Wednesday, December 8, 2010

God With Us

The words of Isaiah 7:14 are probably some of the most well known in the book Isaiah.
"Behold, the virgin shall conceive and bear a son and shall call his name Immanuel."   
This is almost certainly the case not because of their original context in Isaiah but because Matthew quotes them in the first chapter of his gospel to refer to the birth of Jesus.  However, if we read Isaiah 7 as a whole we can see clearly that this prophecy is not one that Isaiah expected to be fulfilled hundreds of years later.  It was a prophecy for his own time.  Isaiah was speaking about a child that would be born very soon.

Isaiah 7 begins by telling us that King Rezin of Syria and King Pekah of Israel marched against Jerusalem the capital of Judah where Ahaz was king and Isaiah a prophet.  Isaiah doesn't give us any details as to why the kings of Israel and Syria wanted to make war with Judah but considering the historical context of the time we can make a guess.  The mighty nation of Assyria was a threat to all of three these nations but was likely a more immediate threat to Syria and Israel due to their geographic location.  So its seems likely that Rezin and Pekah were trying to intimidate Ahaz in to forming a political and military alliance with them against Assyria, something Ahaz had been hesitant to do.

Whatever the reason for their advance, Isaiah tells us that Ahaz and the people of Judah were exceedingly fearful, their hearts were shaken "as the trees of the forest are shaken by the wind", when they heard that these two armies were approaching their capital.  Isaiah tells Ahaz that however intimidated he may be, God's command is not to make this alliance with Syria and Israel.  Instead, Ahaz is to stand firm in his faith and trust that God will deliver him.  In fact, God even offers Ahaz a sign through the prophet Isaiah as assurance of what God has promised.  Ahaz refuses the sign claiming that he doesn't wish to test God but Isaiah says that he will be given a sign anyway.  That sign is the child that is promised in Isaiah 7:14.  Isaiah says that this child will be born and before he is old enough to understand right from wrong the two nations which Ahaz fears will be laid waste.  This child is given the name Immanuel because his birth was a sign that God (el) was with the people of Judah (Immanu meaning "with us").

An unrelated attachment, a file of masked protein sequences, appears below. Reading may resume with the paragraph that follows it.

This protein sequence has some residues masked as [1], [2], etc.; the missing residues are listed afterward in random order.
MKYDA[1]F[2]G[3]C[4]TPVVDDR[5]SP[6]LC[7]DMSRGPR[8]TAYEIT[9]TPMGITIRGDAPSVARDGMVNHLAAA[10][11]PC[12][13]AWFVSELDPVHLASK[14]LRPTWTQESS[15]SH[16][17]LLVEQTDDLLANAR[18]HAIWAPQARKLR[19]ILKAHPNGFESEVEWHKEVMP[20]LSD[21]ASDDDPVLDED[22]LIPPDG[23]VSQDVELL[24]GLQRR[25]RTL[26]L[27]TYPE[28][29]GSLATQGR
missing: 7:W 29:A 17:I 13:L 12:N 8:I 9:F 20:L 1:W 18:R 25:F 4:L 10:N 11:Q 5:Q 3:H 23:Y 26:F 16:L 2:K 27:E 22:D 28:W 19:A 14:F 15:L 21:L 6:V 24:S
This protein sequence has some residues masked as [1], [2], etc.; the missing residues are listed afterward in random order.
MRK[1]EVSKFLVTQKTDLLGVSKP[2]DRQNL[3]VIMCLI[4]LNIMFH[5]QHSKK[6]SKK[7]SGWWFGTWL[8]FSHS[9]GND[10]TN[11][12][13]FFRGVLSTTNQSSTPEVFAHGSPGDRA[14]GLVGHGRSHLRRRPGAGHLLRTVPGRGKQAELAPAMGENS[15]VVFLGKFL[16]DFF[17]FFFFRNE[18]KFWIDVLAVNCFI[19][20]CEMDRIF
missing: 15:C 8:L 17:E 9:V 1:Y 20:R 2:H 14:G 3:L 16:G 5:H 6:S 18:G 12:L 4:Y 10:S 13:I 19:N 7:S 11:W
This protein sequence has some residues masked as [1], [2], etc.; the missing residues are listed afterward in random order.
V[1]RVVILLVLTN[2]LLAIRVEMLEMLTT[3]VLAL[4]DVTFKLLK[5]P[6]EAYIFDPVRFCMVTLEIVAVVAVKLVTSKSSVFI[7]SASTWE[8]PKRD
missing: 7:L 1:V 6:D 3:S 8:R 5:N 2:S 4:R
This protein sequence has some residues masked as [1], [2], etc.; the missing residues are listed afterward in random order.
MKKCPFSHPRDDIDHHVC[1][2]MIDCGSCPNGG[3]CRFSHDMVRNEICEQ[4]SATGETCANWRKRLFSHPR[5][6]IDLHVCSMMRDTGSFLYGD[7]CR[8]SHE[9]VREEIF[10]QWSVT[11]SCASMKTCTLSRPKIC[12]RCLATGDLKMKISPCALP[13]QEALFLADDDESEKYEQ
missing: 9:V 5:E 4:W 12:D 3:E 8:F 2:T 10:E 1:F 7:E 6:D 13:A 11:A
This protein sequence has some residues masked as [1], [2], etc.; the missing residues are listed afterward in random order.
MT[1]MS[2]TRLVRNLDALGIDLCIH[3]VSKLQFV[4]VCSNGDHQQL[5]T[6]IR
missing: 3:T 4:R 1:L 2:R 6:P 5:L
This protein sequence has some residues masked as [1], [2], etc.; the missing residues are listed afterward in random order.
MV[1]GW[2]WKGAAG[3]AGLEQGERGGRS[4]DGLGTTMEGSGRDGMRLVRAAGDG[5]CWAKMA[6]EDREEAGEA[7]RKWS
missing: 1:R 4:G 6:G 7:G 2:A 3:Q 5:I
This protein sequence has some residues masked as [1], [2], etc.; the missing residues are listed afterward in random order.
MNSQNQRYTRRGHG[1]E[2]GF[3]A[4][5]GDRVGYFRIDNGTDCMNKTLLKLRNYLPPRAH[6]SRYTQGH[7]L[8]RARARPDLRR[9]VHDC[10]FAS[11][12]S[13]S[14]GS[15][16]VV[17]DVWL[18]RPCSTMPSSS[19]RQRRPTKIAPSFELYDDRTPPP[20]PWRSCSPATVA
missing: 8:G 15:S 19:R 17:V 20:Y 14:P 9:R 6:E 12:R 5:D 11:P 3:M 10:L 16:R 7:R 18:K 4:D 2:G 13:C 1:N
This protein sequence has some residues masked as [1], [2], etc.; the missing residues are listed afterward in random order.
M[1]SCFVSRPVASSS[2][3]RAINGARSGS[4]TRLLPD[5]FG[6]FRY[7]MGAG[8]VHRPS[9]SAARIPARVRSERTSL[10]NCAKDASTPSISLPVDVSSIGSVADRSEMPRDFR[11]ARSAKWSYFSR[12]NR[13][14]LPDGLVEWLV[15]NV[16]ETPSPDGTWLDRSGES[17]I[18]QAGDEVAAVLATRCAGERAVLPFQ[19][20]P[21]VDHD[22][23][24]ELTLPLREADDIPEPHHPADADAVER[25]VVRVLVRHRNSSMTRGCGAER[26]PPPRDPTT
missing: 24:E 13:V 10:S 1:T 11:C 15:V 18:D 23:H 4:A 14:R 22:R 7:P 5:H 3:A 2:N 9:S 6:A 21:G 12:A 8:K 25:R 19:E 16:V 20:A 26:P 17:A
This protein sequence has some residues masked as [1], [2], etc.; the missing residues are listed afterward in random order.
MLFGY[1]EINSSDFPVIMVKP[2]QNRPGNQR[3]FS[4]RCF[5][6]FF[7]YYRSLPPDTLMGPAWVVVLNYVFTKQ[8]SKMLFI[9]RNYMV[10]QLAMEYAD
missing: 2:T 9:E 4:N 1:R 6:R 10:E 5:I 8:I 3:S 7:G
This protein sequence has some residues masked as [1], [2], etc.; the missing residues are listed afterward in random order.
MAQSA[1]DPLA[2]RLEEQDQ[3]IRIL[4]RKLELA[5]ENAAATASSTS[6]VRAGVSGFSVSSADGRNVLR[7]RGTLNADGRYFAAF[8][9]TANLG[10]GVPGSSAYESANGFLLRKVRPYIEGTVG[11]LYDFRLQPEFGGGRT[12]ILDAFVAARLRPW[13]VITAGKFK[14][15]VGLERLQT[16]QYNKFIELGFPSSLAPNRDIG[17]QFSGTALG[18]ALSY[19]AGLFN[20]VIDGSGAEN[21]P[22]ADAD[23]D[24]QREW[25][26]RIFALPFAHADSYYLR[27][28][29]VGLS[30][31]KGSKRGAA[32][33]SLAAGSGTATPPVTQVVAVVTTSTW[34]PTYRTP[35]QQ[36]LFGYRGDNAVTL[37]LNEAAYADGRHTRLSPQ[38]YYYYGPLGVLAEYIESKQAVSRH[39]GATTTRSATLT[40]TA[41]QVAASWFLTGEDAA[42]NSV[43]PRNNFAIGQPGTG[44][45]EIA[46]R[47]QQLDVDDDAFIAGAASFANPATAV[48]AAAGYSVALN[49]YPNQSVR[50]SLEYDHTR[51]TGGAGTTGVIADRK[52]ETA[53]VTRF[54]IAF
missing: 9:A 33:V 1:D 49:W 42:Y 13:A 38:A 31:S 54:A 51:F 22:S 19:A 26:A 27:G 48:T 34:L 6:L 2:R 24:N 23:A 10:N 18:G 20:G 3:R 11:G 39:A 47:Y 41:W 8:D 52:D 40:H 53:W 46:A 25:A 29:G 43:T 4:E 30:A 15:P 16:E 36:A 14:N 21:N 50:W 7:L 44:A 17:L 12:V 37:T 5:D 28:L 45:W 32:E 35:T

Of course, Matthew was not unaware of all of this when he decided to quote Isaiah 7:14 in his writing of the gospel.  He knew that the child of which Isaiah spoke was one that would be born in Isaiah's day and not his own and Matthew was not trying to negate that original meaning.  Nor do I think Matthew was simply looking for any Old Testament prophecy about the birth of a child which he could then use to show that Jesus' birth was really predicted hundreds of year earlier, regardless of the original context of that verse.

Instead, by quoting this verse, I believe Matthew wants us to see the story of Isaiah and Ahaz in the story of Jesus.  Matthew's quoting of Isaiah 7:14 is not about prediction or proving that Jesus is the Messiah.  It is Matthew's way of saying this story is like that story; this story I am telling about Jesus is like that story of God delivering Judah from its enemies, it is a story of "God with us".  In Isaiah, the birth of Immanuel served as a sign, a real physical reminder of God's promise to deliver his people if they would trust in Him.  In Matthew's gospel, he wishes to show us that the birth of Jesus is a sign, a real physical reminder of God's promise to deliver his people if they would trust in Him.

Of course, Matthew will go on to show throughout the rest of his gospel that he means the quoting of this verse from Isaiah in ways even more radical than this.  Matthew reveals to us that Jesus is not merely a sign of God with us as Immanuel was only a sign in Isaiah but that Jesus himself is in fact God with us, the very presence of God himself in human flesh.  As God was with the people of Judah to deliver them from their enemies, so God became even more present among us by taking on our own flesh in order to deliver us from our worst enemies; sin and death.

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